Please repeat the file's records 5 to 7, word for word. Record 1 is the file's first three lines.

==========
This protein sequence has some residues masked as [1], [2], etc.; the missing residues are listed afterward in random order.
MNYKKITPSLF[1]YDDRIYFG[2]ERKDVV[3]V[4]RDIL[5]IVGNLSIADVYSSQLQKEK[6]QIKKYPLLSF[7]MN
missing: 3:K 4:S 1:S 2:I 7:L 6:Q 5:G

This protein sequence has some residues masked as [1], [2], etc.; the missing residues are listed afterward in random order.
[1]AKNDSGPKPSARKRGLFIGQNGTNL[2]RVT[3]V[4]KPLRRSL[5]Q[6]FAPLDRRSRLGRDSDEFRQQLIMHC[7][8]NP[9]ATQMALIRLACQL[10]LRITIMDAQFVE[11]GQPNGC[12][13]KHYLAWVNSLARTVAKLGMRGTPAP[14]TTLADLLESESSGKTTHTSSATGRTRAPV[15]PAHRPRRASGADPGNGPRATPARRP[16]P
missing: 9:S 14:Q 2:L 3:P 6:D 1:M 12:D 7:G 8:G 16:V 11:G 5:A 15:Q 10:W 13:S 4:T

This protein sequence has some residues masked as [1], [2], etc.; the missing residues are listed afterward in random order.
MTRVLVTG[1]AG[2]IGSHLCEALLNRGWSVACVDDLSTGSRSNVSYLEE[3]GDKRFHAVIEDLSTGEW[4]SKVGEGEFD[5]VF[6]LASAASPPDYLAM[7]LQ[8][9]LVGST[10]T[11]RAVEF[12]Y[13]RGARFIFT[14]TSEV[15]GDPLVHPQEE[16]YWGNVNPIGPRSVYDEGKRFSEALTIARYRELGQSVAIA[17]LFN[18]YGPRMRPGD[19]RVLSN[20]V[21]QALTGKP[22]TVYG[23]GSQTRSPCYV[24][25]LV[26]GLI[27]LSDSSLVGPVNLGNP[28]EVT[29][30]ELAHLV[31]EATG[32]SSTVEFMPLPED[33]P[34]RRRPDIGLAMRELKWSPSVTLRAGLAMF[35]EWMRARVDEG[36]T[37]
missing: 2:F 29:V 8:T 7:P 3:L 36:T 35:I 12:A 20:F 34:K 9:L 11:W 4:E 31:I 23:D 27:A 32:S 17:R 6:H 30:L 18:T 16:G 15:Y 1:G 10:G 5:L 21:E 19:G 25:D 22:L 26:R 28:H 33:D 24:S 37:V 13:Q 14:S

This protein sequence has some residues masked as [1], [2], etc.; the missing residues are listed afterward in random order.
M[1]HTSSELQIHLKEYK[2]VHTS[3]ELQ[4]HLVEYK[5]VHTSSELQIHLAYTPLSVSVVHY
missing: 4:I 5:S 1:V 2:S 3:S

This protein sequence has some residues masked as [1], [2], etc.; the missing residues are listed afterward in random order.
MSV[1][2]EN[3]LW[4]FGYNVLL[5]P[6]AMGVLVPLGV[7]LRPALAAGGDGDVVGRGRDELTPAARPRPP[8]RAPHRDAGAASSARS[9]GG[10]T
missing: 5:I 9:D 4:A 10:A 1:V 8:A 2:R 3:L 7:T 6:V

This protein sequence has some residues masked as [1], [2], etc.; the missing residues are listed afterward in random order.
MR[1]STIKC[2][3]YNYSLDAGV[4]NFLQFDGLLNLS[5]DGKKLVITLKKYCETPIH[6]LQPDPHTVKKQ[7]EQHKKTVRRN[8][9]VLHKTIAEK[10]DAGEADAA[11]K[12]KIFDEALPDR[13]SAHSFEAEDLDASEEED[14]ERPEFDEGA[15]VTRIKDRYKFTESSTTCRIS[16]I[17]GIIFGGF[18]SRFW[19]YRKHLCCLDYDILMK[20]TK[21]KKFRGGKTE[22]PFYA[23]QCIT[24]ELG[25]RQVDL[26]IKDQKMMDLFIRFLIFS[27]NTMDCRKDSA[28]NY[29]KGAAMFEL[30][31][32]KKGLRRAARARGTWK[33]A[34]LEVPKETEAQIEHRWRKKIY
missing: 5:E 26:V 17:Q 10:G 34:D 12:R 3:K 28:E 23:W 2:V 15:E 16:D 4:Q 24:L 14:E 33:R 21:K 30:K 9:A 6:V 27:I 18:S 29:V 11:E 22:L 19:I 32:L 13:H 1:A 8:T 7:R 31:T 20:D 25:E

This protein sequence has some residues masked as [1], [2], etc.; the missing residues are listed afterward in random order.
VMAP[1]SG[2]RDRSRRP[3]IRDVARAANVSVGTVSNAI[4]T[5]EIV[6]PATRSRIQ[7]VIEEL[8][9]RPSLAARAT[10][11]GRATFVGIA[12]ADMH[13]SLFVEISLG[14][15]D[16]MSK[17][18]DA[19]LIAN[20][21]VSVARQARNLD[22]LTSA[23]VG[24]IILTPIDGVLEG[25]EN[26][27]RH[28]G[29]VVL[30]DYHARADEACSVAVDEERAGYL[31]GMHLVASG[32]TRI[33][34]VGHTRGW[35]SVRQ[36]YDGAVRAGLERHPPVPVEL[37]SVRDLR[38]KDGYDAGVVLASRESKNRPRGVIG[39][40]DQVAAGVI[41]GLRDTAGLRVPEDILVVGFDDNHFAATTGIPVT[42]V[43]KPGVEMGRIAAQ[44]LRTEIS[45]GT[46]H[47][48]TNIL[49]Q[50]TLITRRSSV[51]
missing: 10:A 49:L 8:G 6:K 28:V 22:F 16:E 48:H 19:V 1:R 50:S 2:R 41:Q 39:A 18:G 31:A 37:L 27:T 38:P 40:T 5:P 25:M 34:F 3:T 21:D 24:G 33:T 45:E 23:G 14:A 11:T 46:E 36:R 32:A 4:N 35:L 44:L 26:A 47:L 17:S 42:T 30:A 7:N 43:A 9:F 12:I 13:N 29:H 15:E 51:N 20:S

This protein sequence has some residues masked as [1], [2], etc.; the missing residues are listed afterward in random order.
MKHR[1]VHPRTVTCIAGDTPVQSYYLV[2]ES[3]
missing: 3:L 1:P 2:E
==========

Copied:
This protein sequence has some residues masked as [1], [2], etc.; the missing residues are listed afterward in random order.
MSV[1][2]EN[3]LW[4]FGYNVLL[5]P[6]AMGVLVPLGV[7]LRPALAAGGDGDVVGRGRDELTPAARPRPP[8]RAPHRDAGAASSARS[9]GG[10]T
missing: 5:I 9:D 4:A 10:A 1:V 8:A 2:R 3:L 7:T 6:V

This protein sequence has some residues masked as [1], [2], etc.; the missing residues are listed afterward in random order.
MR[1]STIKC[2][3]YNYSLDAGV[4]NFLQFDGLLNLS[5]DGKKLVITLKKYCETPIH[6]LQPDPHTVKKQ[7]EQHKKTVRRN[8][9]VLHKTIAEK[10]DAGEADAA[11]K[12]KIFDEALPDR[13]SAHSFEAEDLDASEEED[14]ERPEFDEGA[15]VTRIKDRYKFTESSTTCRIS[16]I[17]GIIFGGF[18]SRFW[19]YRKHLCCLDYDILMK[20]TK[21]KKFRGGKTE[22]PFYA[23]QCIT[24]ELG[25]RQVDL[26]IKDQKMMDLFIRFLIFS[27]NTMDCRKDSA[28]NY[29]KGAAMFEL[30][31][32]KKGLRRAARARGTWK[33]A[34]LEVPKETEAQIEHRWRKKIY
missing: 5:E 26:V 17:Q 10:G 34:D 12:R 3:K 28:E 23:W 2:V 15:E 16:D 4:Q 24:L 14:E 33:R 21:K 30:K 9:A 6:V 27:I 18:S 29:V 11:E 22:L 19:I 32:L 13:H 1:A 8:T 7:R 31:T 20:D 25:E

This protein sequence has some residues masked as [1], [2], etc.; the missing residues are listed afterward in random order.
VMAP[1]SG[2]RDRSRRP[3]IRDVARAANVSVGTVSNAI[4]T[5]EIV[6]PATRSRIQ[7]VIEEL[8][9]RPSLAARAT[10][11]GRATFVGIA[12]ADMH[13]SLFVEISLG[14][15]D[16]MSK[17][18]DA[19]LIAN[20][21]VSVARQARNLD[22]LTSA[23]VG[24]IILTPIDGVLEG[25]EN[26][27]RH[28]G[29]VVL[30]DYHARADEACSVAVDEERAGYL[31]GMHLVASG[32]TRI[33][34]VGHTRGW[35]SVRQ[36]YDGAVRAGLERHPPVPVEL[37]SVRDLR[38]KDGYDAGVVLASRESKNRPRGVIG[39][40]DQVAAGVI[41]GLRDTAGLRVPEDILVVGFDDNHFAATTGIPVT[42]V[43]KPGVEMGRIAAQ[44]LRTEIS[45]GT[46]H[47][48]TNIL[49]Q[50]TLITRRSSV[51]
missing: 10:A 49:L 8:G 6:K 28:V 22:F 16:E 48:H 19:V 1:R 50:S 2:R 41:Q 39:A 18:G 31:A 37:L 27:T 38:P 40:T 5:P 25:M 34:F 3:T 21:D 24:G 33:T 45:E 23:G 14:A 11:T 46:E 36:R 32:A 4:N 35:L 44:L 26:A 47:L 17:S 42:T 30:A 7:N 43:A 9:F 12:I 13:N 29:H 15:E 51:N 20:S